Zach Weinersmith, who is in his day job a well-regarded webcomic cartoonist, explores the premise that it may one day be possible to be a citizen of a non-territorial state. To contrast to the “geo-states” that most of us, barring the stateless, inhabit today, Weinersmith posits the premise of “a virtual state whose laws apply only to individuals, not to geographic areas.”  “Polystate” is the name he gives to the full aggregation of all the world’s anthrostates, which share some overarching laws that govern all.

Weinersmith’s objective is not to promote the anthro-state as an improvement over the present. Indeed, he spends much of the short book exploring challenges, from more complex business and legal transactions, to the outcomes of violent conflict between a traditional geostate and an anthrostate. Rather, he argues that improved information technology and a global culture of customization are likely to lead to the desire for customized governance. Some critics find Polystate’s premise too implausible to be worth entertaining. Given present day advances in e-governance in countries such as Estonia and the UAE, and the continued softening of sovereign power, I found Weinersmith’s thought experiment a worthwhile provocation.

The book is available as a kindle e-book here.

  • Using Strategic Narrative to Improve Your Strategic Planning, An Association for Strategic Planning Webinar, September 12. All organizations today, regardless of size or purpose, face 3 novel environmental conditions: (1) Media transparency, making it difficult to control communications; (2) The potential for technologically-driven disruption; (3) Diverse, autonomous stakeholders whose behavior is driven by narrative commitments—the belief in one account of what is happening over another. Organizations succeed or fail depending on their ability to manage in these conditions.  The strategic narrative framework offers a way to leverage these conditions and concrete methods to incorporate them into existing planning cycles.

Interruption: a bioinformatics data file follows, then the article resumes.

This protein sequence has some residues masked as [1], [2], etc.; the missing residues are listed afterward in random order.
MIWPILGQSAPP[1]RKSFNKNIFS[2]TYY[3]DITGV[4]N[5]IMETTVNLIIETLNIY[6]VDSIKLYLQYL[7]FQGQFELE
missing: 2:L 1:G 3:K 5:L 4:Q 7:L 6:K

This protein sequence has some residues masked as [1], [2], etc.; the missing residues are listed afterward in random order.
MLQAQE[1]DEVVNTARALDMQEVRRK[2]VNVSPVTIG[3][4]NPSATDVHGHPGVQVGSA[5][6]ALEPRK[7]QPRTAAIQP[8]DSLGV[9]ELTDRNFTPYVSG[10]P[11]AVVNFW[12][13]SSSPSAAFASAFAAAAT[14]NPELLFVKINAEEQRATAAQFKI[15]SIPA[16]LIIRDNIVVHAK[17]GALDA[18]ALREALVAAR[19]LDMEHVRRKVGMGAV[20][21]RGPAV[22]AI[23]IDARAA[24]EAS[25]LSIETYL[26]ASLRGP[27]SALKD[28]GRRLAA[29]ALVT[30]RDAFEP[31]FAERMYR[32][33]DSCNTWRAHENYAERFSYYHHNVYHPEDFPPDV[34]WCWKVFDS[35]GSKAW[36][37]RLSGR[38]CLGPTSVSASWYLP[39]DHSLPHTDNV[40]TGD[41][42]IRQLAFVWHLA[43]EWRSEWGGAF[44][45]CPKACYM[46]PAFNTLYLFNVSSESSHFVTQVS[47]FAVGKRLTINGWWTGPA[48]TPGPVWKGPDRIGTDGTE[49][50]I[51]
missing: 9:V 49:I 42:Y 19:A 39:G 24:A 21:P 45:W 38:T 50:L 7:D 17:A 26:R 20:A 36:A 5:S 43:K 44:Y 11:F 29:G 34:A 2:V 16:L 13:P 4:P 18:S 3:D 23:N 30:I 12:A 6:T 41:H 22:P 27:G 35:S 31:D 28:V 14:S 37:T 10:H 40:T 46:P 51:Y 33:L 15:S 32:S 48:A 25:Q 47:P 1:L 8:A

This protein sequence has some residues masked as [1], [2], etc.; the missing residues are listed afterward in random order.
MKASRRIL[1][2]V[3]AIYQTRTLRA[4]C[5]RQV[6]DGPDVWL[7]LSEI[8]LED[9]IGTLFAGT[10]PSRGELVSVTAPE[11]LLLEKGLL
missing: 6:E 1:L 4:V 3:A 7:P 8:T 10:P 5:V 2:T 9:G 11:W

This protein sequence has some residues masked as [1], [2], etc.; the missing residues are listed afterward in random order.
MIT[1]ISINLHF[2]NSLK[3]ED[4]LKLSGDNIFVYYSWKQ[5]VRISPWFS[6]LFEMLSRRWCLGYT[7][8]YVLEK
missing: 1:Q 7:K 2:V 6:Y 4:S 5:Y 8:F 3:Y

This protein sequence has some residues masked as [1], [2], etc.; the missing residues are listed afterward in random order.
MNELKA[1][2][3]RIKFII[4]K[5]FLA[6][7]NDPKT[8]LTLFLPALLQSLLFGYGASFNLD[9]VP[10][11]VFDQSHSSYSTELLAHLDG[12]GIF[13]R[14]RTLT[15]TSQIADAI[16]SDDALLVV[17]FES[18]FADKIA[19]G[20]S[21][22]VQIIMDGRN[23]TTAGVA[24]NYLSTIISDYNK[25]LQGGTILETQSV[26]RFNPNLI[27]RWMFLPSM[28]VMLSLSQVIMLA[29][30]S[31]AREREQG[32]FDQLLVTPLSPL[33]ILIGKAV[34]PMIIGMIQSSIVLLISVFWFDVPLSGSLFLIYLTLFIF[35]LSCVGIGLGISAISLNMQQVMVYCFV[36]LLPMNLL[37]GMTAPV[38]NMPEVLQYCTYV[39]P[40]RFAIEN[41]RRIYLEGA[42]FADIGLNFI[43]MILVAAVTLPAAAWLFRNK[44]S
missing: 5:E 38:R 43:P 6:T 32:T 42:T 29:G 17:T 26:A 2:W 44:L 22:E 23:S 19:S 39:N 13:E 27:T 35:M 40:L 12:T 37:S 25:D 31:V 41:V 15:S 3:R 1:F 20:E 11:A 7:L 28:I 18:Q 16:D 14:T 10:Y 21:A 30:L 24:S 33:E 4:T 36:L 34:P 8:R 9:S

If you are interested in learning more, I hope you’ll put September 12 at 1PM Eastern Time on your calendar. I’ll be offering a webinar through the Association of Strategic Planning that maps strategic narrative onto familiar planning activities, so you can incorporate them into yours. The registration site is here.

  • Cooler Lumpur Festival: Notes from the Future. If you are reading this newsletter in Southeast Asia, I hope you will come join me and an amazing roster of thinkers and doers from around the world at the Cooler Lumpur Festival later this week. Now in its fifth year, this festival of ideas has the future as this year’s theme. I’ll join journalists, creative artists, and analysts to discuss digital democracy, politics and populism and life as we may know it in 2037. All events are free and at Publika. More on the festival: here

  • Making sense of automation and employment statistics. Claims that automation could reduce employment by 50% or more have made it a hot topic in the news all year.  I was pleased to return to CGTN’s daily Global Business show in July to talk about how to make sense of these statistics. The five minute interview can be watched here.

  • The Future of Warfare. Peter Singer is one of the world’s most interesting and articulate analysts of the potential futures of violent conflict, so it was a privilege to be able to interview him at the New America Foundation headquarters earlier this summer on behalf of the Council for Emerging National Security Affairs. Our discussion about how artificial intelligence, cybersecurity and automation will affect violent combat and our ideas about war can be viewed here.